This gorgeous video recorded from the International Space Station flows like a hypnagogic hallucination, with shimmering cities of silver and gold and pancake-shaped cloud clusters blinking off and on with lightning. The viridian ropes of the Northern Lights flow through it all like a frolicking symphonic theme.
Berlin-based Michael König created the film by piecing together photos taken this year by astronaut Ron Garan and the crew of the International Space Station's expeditions 28 and 29. The vantage point is about 220 miles above the ground as the spacecraft whizzes along at nearly 17,230 m.p.h. The astronauts were able to capture the world in stunning detail via a type of high-ISO Japanese camera called the SS-HDTV, and König added his own editing finesse to make the footage "refurbished, smoothed, retimed, denoised, deflickered, cut, etc." He did not fiddle with any of the colors, though, so what you're seen actually occurs above your head on any given night.
For more of the kind of raw ISS photos that the film draws upon, check out NASA's Image Science and Analysis Laboratory. A list of the locations covered in the video follows the jump.
Shooting locations in order of appearance:
1. Aurora Borealis Pass over the United States at Night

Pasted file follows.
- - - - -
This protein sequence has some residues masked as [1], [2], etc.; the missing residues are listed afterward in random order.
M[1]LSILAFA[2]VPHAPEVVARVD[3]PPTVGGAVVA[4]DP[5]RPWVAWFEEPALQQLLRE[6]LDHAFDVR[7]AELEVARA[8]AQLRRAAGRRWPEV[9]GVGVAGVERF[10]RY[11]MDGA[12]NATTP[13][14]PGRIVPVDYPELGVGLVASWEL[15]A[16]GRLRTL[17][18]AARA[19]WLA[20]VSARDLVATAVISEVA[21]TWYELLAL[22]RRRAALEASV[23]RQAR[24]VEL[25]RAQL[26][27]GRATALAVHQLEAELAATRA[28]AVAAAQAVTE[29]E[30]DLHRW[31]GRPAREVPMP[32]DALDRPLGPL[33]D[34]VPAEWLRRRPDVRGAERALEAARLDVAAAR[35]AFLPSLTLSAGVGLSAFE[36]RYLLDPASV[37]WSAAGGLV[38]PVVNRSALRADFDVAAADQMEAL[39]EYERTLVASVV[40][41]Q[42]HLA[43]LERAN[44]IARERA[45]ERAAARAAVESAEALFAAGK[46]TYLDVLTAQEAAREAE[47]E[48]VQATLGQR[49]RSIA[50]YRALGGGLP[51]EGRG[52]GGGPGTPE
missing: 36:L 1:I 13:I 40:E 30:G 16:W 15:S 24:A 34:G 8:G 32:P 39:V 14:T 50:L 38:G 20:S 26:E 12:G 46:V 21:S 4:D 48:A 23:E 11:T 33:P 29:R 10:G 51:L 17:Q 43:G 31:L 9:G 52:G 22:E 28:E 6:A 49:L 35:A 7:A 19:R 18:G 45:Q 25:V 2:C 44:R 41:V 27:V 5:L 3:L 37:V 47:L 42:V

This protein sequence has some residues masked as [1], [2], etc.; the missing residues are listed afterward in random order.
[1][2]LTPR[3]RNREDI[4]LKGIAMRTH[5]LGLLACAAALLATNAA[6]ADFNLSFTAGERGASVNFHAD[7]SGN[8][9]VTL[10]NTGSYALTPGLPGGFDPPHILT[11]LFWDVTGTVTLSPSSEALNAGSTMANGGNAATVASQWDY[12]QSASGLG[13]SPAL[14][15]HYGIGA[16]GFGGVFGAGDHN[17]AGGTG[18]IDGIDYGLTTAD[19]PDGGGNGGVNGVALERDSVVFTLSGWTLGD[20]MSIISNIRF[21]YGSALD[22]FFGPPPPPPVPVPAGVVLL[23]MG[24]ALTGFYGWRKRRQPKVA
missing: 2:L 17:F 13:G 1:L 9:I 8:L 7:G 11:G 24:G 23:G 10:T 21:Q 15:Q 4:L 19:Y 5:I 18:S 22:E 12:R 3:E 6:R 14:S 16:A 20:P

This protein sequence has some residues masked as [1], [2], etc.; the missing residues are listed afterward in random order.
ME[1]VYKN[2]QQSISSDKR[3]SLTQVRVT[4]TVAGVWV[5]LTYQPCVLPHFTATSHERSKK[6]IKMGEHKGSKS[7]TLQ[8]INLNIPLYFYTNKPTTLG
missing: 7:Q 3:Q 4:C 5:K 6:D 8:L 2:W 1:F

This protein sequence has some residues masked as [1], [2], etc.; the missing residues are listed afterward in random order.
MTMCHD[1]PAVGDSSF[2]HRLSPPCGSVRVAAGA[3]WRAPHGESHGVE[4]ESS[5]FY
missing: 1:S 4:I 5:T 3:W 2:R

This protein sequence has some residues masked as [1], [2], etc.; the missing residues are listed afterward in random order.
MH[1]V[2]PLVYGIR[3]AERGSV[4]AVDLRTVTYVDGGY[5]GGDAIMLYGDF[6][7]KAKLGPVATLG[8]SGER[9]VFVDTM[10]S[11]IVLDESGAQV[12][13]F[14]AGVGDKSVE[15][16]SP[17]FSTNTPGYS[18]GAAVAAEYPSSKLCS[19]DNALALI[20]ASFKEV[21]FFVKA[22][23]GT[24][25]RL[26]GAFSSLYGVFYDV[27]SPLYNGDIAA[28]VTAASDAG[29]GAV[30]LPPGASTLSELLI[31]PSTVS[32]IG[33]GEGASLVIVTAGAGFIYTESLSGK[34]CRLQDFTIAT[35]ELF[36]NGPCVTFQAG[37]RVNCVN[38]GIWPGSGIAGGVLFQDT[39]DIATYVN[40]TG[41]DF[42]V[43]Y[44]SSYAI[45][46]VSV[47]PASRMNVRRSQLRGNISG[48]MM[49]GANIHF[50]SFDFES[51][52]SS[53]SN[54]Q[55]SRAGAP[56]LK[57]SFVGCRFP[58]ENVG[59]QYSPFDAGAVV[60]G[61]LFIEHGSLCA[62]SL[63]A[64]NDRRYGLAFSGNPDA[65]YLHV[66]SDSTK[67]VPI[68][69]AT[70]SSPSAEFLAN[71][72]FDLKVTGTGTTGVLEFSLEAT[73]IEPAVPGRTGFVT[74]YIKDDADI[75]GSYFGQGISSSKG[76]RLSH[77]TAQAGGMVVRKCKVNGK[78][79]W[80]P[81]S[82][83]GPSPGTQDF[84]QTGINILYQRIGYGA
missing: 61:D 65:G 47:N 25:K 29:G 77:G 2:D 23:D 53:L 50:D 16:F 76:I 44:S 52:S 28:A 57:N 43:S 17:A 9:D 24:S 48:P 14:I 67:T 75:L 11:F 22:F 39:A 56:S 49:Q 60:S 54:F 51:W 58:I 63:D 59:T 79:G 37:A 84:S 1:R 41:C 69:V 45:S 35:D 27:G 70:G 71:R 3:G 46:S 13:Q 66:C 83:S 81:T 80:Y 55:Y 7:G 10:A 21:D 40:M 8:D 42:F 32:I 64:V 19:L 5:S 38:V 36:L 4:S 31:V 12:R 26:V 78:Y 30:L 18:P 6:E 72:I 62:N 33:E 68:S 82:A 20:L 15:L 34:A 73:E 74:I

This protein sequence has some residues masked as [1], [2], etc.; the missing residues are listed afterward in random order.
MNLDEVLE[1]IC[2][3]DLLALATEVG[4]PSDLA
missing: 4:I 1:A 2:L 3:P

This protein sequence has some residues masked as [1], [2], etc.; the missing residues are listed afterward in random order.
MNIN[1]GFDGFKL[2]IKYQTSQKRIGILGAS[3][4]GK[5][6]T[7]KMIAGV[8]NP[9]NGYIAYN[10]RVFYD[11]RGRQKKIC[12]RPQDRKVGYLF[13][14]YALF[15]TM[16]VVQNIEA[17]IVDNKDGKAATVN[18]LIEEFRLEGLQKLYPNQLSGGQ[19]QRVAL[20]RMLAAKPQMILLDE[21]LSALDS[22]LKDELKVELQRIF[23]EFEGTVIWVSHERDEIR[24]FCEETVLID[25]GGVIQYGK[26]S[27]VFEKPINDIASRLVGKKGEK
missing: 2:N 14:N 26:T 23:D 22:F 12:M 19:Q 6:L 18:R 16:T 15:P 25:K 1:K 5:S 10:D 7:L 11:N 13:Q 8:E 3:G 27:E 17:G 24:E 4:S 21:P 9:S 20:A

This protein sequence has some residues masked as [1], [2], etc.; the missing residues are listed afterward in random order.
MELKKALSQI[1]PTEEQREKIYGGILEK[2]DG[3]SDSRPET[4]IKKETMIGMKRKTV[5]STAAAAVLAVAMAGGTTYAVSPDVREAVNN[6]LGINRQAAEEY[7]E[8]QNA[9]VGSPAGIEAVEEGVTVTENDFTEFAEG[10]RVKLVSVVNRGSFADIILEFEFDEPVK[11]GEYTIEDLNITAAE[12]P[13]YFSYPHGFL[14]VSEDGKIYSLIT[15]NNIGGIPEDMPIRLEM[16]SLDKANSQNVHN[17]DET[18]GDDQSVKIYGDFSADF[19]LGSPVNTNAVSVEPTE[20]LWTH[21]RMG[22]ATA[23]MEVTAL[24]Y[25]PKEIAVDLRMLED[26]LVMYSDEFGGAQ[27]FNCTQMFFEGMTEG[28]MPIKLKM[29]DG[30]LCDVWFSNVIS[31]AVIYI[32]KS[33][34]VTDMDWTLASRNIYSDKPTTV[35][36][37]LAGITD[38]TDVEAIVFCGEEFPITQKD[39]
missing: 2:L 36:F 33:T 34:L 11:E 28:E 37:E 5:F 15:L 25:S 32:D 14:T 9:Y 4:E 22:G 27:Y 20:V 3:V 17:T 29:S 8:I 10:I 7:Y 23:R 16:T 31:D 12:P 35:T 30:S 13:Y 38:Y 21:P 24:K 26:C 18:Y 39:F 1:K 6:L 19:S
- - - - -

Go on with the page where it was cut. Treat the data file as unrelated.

2. Aurora Borealis and eastern United States at Night
3. Aurora Australis from Madagascar to southwest of Australia
4. Aurora Australis south of Australia
5. Northwest coast of United States to Central South America at Night
6. Aurora Australis from the Southern to the Northern Pacific Ocean
7. Halfway around the World
8. Night Pass over Central Africa and the Middle East
9. Evening Pass over the Sahara Desert and the Middle East
10. Pass over Canada and Central United States at Night
11. Pass over Southern California to Hudson Bay
12. Islands in the Philippine Sea at Night
13. Pass over Eastern Asia to Philippine Sea and Guam
14. Views of the Mideast at Night
15. Night Pass over Mediterranean Sea
16. Aurora Borealis and the United States at Night
17. Aurora Australis over Indian Ocean
18. Eastern Europe to Southeastern Asia at Night